Harlow-based colocation provider Kao Data has secured up to £130m in additional funding as it sets it sights on expanding its operations after securing a sizeable financial services client.
The company, whose datacentre campus in Essex is home to the UK’s fastest supercomputer, Cambridge-1, has signed a deal with infrastructure investment company Infratil that will result in the company holding a 40% share in Kao.
Other entities with stakes in the business include the investment arm of Legal & General, which is understood to hold a 50% share of Kao, and the Goldcare Noé Group.
“With global demand for connectivity continuing to rise, this is an excellent opportunity to expand our digital infrastructure portfolio and build on our successful datacentre platform investment in Australia and New Zealand,” said Infratil CEO Jason Boyes.
News of the deal follows the announcement that Kao has signed an agreement to acquire two further datacentre locations in the UK, with an anchor tenant already secured in the form of an unnamed financial services business. This deal is expected to grow its capacity from 40MW to 55MW.
Lee Myall, CEO of Kao Data, said the investment would pave the way for the company to pick up the pace of its efforts to provide high-performance computing (HPC) capabilities to a wider range of industries.
“This investment presents a strategic opportunity to accelerate our mission of supporting the computing requirements of advanced industries, and to do so sustainably,” he added.
Read more about Kao Data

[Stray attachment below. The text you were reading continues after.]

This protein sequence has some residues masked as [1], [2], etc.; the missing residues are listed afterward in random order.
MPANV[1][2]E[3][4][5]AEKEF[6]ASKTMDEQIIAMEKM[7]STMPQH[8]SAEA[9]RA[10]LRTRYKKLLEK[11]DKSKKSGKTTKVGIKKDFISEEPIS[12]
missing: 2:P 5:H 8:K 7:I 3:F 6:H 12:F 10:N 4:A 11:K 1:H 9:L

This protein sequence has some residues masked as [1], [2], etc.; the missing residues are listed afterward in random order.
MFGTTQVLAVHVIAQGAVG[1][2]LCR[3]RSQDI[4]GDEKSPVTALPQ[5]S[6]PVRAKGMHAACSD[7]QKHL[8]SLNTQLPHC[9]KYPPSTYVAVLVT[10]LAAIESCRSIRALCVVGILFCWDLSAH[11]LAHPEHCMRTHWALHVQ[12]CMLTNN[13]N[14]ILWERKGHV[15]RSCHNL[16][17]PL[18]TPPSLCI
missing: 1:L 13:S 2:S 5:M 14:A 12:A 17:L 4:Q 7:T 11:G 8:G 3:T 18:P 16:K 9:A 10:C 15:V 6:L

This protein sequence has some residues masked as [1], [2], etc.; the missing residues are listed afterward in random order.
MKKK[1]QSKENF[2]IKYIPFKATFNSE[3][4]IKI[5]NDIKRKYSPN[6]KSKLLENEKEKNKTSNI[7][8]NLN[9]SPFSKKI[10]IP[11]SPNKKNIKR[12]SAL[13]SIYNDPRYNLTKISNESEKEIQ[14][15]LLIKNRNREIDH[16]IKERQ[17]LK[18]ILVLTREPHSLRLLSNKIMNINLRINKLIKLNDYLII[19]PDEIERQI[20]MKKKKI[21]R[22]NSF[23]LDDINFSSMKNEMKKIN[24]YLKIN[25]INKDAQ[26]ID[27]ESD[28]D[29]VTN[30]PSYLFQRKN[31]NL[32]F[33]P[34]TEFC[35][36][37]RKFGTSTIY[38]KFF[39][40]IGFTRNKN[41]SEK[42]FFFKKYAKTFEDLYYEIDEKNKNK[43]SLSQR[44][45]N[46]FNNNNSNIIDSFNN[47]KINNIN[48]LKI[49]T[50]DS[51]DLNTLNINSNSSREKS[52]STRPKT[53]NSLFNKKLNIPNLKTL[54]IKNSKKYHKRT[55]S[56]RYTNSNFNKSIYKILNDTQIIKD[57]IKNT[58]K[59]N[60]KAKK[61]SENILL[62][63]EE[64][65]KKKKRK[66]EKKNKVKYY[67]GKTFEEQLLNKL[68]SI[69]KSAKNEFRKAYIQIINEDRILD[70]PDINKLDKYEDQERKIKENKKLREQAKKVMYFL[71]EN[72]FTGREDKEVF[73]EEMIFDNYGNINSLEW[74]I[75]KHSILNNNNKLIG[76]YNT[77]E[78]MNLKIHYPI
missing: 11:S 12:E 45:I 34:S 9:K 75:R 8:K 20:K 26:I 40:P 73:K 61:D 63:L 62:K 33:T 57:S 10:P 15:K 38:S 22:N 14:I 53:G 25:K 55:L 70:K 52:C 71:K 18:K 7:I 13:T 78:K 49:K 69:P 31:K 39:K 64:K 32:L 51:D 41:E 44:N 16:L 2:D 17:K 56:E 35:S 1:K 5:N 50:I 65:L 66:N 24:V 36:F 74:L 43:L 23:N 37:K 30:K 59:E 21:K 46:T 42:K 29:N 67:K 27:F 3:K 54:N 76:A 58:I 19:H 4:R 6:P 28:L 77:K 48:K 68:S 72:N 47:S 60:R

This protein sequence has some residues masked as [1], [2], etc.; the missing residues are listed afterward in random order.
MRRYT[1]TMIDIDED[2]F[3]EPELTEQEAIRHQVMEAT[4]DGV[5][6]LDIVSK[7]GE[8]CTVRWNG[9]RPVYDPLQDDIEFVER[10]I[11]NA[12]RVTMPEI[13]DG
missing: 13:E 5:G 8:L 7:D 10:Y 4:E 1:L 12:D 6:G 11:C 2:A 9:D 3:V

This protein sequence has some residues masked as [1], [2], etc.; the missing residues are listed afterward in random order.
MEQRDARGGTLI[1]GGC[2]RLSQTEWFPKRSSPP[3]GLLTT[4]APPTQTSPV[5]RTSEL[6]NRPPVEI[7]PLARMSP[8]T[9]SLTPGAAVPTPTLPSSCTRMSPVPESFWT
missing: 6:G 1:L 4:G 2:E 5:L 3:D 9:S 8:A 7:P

- Harlow-based firm claims to be the first UK wholesale colocation provider to build a free-cooled facility, with the help of digital twin and computational fluid dynamics technology.
- Kao Data claims to be on course to become the first datacentre in the UK to swap its diesel-based backup generators for ones powered by an alternative, vegetable oil-based fuel in a bid to cut its carbon emissions.
Since its inception in 2014, Kao Data has moved to set itself apart from the rest of the colocation community by seeking to build a wholesale-only colocation facility, the design of which is directly inspired by how the hyperscale cloud giants build their datacentres.
To this point, the company has emerged as a vocal supporter of the Facebook-based Open Compute Project (OCP) open source initiative, with the firm opting to kit out its site with technologies created by its community. The campus was also the first in the country to be certified as OCP-ready.
This means it has been designed to the standards set out by the OCP, which are focused on encouraging operators to embrace open source hardware to improve the efficiency and scalability of their datacentres.
The company also confirmed on 25 May 2021 that its datacentres had acquired certification from Nvidia that states it has capability to support and host workloads that rely on the chipmaker’s latest graphics processing unit (GPU) technologies, including artificial intelligence and HPC workloads.
The company has made a concerted effort to court industries and clients with HPC requirements, including the life sciences and healthcare, while also championing the use of more environmentally friendly datacentre cooling techniques.
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